Hey everyone! The theme of this series is “use it up.” I never want to waste food if I can help it, so these recipes were inspired by ingredients I had in my freezer, refrigerator or panty that I needed to use up. I keep a running list on my phone so that when I’m meal planning, the shopping list, things to use up and recipe links are all in one place. It helps me stay organized and keep us moving through our food items. Enjoy!
Colorful veggies with soba noodles:
Matt is always saying he wants more noodles dishes, so as a “travel day” lunch, I decided to make this soba noodle recipe. It really is a very colorful dish, which I love! 😍 The bright purple, red, orange and green spruce up these noodles and the sauce pulled it all together. You can’t go wrong with the classic combination of garlic, ginger, soy, rice vinegar, sesame oil and green onion. The added texture from the sesame seeds also makes this wonderful, even a few days later. The only adjustment I made was halving the number of green onions the recipe called for, but otherwise I think the flavors and proportions were bang on.
Autumn pearl couscous salad:
Another one of Matt’s favorites is pearl couscous. Given the change in the seasons, I thought it would be great to make this autumn-inspired couscous recipe. I loved the flavors this recipe brought together, but I otherwise strayed from the original instructions. One of my big pet peeves is a recipe that tells you to add something that is already cooked or baked without actually including the instructions on how to cook or bake those ingredients in the instructions. Don’t make me look this stuff up elsewhere. It’s better to assume your audience doesn’t already know how to do these things.
The dressing called for orange juice, which we have in our refrigerator all of the time, and yet my timing was off, because we were out! Gah! However, even without the orange juice, the sauce was still great, just FYI. That being said, the proportion is way more than you need for this salad.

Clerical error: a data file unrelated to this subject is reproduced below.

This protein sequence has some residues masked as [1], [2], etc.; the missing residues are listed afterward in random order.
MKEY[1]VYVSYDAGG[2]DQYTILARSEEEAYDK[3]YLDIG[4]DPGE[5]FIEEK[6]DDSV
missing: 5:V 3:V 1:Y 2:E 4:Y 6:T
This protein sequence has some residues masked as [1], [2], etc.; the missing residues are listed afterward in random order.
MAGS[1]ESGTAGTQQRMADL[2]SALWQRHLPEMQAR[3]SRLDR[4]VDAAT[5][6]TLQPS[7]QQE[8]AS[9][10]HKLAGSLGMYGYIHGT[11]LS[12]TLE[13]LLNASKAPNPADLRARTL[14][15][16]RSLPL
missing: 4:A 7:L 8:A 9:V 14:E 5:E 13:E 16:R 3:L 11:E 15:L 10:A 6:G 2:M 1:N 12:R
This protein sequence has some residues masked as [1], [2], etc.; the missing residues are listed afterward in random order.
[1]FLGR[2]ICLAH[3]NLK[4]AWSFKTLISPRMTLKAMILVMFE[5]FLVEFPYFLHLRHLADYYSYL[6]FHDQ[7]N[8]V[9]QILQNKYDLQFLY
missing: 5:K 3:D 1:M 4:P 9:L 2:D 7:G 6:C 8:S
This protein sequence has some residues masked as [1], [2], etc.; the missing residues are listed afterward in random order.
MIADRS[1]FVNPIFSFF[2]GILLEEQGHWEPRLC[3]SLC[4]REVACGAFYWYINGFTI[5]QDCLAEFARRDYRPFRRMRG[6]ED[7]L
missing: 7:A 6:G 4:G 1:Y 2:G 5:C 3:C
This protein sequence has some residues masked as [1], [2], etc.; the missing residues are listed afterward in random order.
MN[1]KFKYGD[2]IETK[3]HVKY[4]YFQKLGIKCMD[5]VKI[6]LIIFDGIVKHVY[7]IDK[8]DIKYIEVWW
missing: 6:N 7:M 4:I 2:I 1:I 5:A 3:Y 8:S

Instead of massaging 1 cup of kale and cutting up raw red onion, I sautéed a bunch of kale with two shallots sliced into rounds with olive oil, salt and pepper. For this recipe, I used half of the cooked kale and shallot, or about 1 1/2 cups. Instead of butternut, I used a small carnival squash, which I tossed with olive oil, salt and pepper and roasted at 400 degrees Fahrenheit for 45 minutes, and used about half of it in this recipe, or about 1 1/2 cups. Carnival squash is like an acorn, but a little smaller and lighter in color and density. Finally, instead of 1 cup of cooked couscous, I used 1 cup of dried couscous, which I toasted and then cooked with 1 1/2 cups of water and a pinch of salt for 7 minutes, which yielded about 2 1/2 to 3 cups cooked couscous.
Finally, I combined these ingredients with the amount of cranberries and pecans called for in the recipe and only about 1/2 to 2/3 of the dressing it called for. The flavors were outstanding and with the modifications I made, I think this recipe is a winner. 🍁😋
I have been collecting a few overripe bananas and sticking them in the freezer, and it finally came time to make a classic banana bread. I found this banana bread recipe by a baker from whom I utilized a thin mint cookie recipe during the holidays.
The 1:1 ratio of flour and bananas make the bread moist without being too sticky, and since Matt likes pecans, I opted to add those into the mix as well. The bread turned out tender and not too sweet, and got the a-okay from Matt and I. It’s great to have banana bread on hand for things like hiking, an after dinner snack, an indulgent breakfast or to simply eat it with coffee. You name an excuse to eat it, and banana bread will fit the bill. 🍌🍞
Bratwurst with red cabbage and spaetzle: